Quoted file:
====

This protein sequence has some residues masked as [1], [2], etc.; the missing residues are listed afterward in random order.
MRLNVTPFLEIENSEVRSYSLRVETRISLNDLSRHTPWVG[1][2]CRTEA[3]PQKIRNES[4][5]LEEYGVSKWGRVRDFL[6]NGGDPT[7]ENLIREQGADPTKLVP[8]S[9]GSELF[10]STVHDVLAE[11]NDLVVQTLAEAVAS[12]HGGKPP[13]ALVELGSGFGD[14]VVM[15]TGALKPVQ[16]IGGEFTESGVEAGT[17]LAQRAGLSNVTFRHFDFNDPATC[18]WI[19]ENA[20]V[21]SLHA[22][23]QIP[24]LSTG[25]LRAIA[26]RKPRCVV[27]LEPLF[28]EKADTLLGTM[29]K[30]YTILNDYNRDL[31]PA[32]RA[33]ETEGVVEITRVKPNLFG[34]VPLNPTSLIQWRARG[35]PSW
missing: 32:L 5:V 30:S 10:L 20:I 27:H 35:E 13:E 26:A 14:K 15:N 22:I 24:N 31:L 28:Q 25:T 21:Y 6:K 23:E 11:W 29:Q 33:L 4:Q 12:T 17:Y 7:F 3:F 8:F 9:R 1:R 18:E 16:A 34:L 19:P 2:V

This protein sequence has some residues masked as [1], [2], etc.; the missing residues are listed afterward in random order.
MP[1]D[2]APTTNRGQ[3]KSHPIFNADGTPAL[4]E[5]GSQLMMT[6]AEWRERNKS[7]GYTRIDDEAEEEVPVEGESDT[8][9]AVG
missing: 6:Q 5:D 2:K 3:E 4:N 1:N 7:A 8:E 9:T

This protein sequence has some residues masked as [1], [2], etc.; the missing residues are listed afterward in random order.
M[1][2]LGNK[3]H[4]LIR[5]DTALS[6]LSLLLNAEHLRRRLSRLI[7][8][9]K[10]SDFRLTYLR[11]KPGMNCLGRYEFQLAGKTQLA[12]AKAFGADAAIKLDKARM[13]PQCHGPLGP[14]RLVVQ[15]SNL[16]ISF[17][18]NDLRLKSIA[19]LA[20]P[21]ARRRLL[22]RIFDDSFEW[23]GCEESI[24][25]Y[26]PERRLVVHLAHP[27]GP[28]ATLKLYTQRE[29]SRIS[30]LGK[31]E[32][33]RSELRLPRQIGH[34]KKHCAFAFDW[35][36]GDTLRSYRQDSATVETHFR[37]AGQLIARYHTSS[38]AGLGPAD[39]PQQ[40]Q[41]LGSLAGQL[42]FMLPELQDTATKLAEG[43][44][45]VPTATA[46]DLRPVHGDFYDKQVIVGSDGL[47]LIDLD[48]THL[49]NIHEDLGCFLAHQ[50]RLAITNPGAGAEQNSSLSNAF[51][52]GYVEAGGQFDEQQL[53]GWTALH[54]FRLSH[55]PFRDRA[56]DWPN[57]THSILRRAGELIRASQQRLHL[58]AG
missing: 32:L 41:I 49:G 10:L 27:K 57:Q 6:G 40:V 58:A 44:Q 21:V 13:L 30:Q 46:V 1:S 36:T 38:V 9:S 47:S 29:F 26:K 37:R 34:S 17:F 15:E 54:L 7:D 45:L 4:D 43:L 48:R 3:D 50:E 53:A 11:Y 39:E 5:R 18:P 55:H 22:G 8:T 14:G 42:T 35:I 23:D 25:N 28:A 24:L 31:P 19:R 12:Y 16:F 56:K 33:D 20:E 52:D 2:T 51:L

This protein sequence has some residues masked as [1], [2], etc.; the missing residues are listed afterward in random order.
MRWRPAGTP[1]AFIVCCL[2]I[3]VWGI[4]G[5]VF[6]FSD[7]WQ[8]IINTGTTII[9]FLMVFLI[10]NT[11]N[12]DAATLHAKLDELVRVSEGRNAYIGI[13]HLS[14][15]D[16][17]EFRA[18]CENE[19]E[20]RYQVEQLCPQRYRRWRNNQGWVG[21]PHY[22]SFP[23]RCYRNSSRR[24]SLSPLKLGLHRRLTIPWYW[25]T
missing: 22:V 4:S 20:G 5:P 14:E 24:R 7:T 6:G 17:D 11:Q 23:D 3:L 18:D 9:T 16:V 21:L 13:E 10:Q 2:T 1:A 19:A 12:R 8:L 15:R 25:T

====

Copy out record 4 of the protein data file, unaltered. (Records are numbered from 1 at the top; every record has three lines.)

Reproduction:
This protein sequence has some residues masked as [1], [2], etc.; the missing residues are listed afterward in random order.
MRWRPAGTP[1]AFIVCCL[2]I[3]VWGI[4]G[5]VF[6]FSD[7]WQ[8]IINTGTTII[9]FLMVFLI[10]NT[11]N[12]DAATLHAKLDELVRVSEGRNAYIGI[13]HLS[14][15]D[16][17]EFRA[18]CENE[19]E[20]RYQVEQLCPQRYRRWRNNQGWVG[21]PHY[22]SFP[23]RCYRNSSRR[24]SLSPLKLGLHRRLTIPWYW[25]T
missing: 22:V 4:S 20:G 5:P 14:E 24:R 7:T 6:G 17:D 11:Q 23:D 3:L 18:D 9:T 16:V 21:L 13:E 10:Q 2:T 1:A 19:A 12:R 8:L 15:R 25:T